Sponsored by:

Comment, blog & share photos

Log in | Become a member
The Honolulu Advertiser
Posted on: Wednesday, July 20, 2005

The cost of school

By Loren Moreno
Advertiser Staff Writer

Rose Daez, 40 and her boyfriend Blane Iba, 43, go shopping for school supplies. They expect to spend about $100.

Jeff Widener | The Honolulu Advertiser


School supplies recommended by Lincoln Elementary School*:

  • Two brief folders with pockets: $1.20
  • Coin purse: $1.60
  • Crayons (48 count): $3.12
  • One unruled and three wide-ruled composition books: $2.40
  • Two bottles of white glue (4 oz): $0.88
  • Loose-leaf binder: $1.82
  • 24 sharpened pencils: $3.34
  • Multicolor pencils: $2.77
  • Pencil-cap erasers: $0.84
  • Package of extra-fine-point permanent pens: $3.56
  • Package of fine-point permanent pens: $3.48
  • Manila folders: $1.56
  • Package of felt-tip pens, assorted colors: $3.14
  • Package of fine-tip felt pens, assorted colors: $3.13
  • Plastic freezer bags: $2.37
  • Three portfolios with bottom pockets: $2.34
  • Standard ruler with metric markings: $1.07
  • Scissors, pointed: $0.53
  • Sponges with scrubbers: $3.22

Total: $42.37

*Based on a July 7 shopping trip to an O'ahu discount store. Prices vary.

Rose Daez scoured the aisles of Fisher Hawai'i for bargains as she shopped for her 11-year-old daughter's notebooks and pens. "For school supplies, I buy on sale," Daez said. "But for clothes, she pretty much gets anything she asks for."

Kaikalani Ching, pink school-supply list in hand, was shopping for her 6-year-old twin daughters at Wal-Mart after a trip to Longs Drugs.

"I like to look around for the sales," said the 41-year-old Hawai'i Kai mother of three as she stared at a wall of pencils and pens.

Daez and Ching are like many parents who are shopping for school supplies in a year the National Retail Federation expects will see a slight upturn in spending.

"Some parents are saying that lists of required supplies are getting longer every year — meaning they are required to put up more money up front just to send their kids to school," said the National Retail Federation's Ellen Davis, by phone from Washington, D.C.

Ching said she has noticed the supply lists getting longer for her 6-year-old twins, who will be second-graders at Koko Head Elementary this year.

Last year, Ching said, "I notice some of it doesn't get used," but she'll still be buying all the items on her daughters' list.

In a 2004 survey, the federation found that families with school-age children spent an average of $483 on back-to-school items, a 7.2 percent increase from the previous year. That included about $219 on clothing, $90 on shoes, $73 on school supplies and $101.03 on electronics or computer-related products.

Those numbers are consistent with what Ching expects to spend.

This year, Ching said, she will spend about $65 on supplies — pencils, pens, folders, markers, crayons, tissues, loose paper, binders — but much more on clothes and shoes for back to school.

"Last year, I spent about $200 to $300 on clothes," Ching said, just for the back-to-school wardrobe.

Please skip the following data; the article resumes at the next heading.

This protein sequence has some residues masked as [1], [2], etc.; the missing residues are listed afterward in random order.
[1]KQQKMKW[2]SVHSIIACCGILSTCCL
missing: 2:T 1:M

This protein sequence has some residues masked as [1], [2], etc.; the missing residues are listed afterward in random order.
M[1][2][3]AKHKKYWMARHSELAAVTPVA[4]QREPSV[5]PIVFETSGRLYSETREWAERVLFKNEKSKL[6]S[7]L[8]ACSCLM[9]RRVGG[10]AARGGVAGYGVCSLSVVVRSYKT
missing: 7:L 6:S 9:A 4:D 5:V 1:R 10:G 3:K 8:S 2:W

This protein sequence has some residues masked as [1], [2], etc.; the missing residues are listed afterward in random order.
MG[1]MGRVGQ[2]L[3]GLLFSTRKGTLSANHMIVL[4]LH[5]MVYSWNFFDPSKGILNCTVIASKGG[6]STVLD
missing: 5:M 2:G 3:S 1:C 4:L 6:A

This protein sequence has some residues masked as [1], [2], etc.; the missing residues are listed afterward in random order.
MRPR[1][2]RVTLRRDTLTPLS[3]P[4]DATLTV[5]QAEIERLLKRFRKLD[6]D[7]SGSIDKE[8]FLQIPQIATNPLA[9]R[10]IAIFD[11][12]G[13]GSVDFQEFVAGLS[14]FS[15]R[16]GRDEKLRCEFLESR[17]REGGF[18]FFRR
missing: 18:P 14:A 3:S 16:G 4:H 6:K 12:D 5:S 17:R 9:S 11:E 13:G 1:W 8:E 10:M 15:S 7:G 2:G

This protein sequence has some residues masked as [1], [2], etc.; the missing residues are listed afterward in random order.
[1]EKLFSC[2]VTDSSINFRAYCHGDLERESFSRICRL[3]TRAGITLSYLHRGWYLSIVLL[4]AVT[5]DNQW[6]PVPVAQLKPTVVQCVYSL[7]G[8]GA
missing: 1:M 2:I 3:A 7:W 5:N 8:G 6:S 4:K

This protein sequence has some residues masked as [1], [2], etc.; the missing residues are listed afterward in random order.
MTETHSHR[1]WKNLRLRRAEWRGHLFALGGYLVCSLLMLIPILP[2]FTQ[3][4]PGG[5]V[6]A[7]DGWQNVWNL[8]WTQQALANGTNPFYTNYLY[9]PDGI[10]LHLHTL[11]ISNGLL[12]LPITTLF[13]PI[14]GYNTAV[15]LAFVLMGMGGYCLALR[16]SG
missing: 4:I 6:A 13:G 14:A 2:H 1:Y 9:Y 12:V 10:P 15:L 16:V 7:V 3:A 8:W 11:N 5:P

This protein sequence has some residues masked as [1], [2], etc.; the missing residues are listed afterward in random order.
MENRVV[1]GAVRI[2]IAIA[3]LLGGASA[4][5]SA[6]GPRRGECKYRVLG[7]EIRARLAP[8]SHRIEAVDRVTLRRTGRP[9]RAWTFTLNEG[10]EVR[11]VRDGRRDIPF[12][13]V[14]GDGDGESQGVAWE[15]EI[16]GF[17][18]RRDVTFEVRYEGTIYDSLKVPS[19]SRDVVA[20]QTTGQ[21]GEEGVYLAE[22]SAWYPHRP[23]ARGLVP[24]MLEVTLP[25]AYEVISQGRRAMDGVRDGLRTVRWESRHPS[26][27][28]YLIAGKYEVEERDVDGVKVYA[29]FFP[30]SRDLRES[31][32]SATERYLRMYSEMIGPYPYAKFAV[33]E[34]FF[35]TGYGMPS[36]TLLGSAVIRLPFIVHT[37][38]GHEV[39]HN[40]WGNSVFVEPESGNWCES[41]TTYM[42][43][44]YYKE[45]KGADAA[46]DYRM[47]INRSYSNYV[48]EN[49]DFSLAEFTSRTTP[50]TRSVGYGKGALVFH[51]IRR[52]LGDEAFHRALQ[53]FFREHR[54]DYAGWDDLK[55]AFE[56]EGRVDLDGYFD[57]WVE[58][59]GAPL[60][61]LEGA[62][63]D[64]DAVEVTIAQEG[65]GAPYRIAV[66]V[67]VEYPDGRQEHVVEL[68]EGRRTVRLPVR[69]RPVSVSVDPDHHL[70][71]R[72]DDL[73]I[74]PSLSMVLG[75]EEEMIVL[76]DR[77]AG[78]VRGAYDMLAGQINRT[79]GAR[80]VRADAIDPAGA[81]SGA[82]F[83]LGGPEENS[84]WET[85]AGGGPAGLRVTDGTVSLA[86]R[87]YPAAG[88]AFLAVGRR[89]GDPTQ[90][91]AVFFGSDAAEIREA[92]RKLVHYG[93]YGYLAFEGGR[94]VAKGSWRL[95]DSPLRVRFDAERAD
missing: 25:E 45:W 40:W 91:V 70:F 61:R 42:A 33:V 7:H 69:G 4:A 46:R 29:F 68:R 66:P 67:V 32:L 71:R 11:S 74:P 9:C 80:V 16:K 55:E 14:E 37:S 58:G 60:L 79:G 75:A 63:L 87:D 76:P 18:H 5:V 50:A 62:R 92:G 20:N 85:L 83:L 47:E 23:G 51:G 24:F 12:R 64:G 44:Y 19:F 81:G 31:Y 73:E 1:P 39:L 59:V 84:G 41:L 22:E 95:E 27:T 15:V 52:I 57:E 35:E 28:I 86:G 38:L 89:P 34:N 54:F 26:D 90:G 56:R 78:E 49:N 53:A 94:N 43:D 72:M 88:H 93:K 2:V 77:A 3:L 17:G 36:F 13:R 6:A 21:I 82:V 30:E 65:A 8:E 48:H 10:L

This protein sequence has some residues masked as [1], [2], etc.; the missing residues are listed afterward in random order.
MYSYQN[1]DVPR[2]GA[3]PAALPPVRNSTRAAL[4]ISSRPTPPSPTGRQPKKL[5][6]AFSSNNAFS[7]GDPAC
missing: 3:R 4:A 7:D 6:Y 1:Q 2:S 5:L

Eventually, the girls will outgrow them or "come home dirty" and Ching will have to shell out more to replace them.

There are a number of reasons parents are spending more, one of them being that schools are asking parents to buy more items, said Davis. Parents also may be feeling more comfortable financially than they were several years ago, and so they don't want to skimp on things for their kids.

Prices for school supplies from Lincoln Elementary's list ranged from $27 to $65, depending on the grade, when matched up against the materials at a Wal-Mart.

Susan Emery, a Kailua resident and mother of two, strives to keep her spending under control by stretching it out. She doesn't buy everything for her 6- and 11-year-old sons at the same time or the same place.

"I like to buy just a few outfits," Emery said, as she shopped with her 6-year-old at Old Navy in Ala Moana Center. "He's still in the growing stage," Emery said, looking over at her son as he climbed a stepladder in the children's section.

Emery estimates she spends about $500 throughout the year on clothes for her sons, with at least $200 of that spent on back-to-school clothes and supplies.

She said she likes to start buying early and "go to as many different places" as possible.

As children get older, Davis said, the prices of supplies inevitably will increase. Computers with updated software and multifunction scientific calculators are optional but considered necessities by many parents, Davis said.

Rose Daez's 11-year-old daughter is not quite old enough for her mother to worry yet about scientific calculators or computers, but Daez said she plans to buy whatever it takes for her child to do well.

Daez estimates that she spends $50 to $100 on school supplies for her daughter, a sixth-grader who will attend Kaleiopu'u Elementary this year. But for clothes, she estimates she could spend upwards of $300.

While reusing some of last year's stuff, such as clothes, shoes and backpacks, may be an option for some families, Daez said it isn't for hers.

"She always wants everything new," Daez said.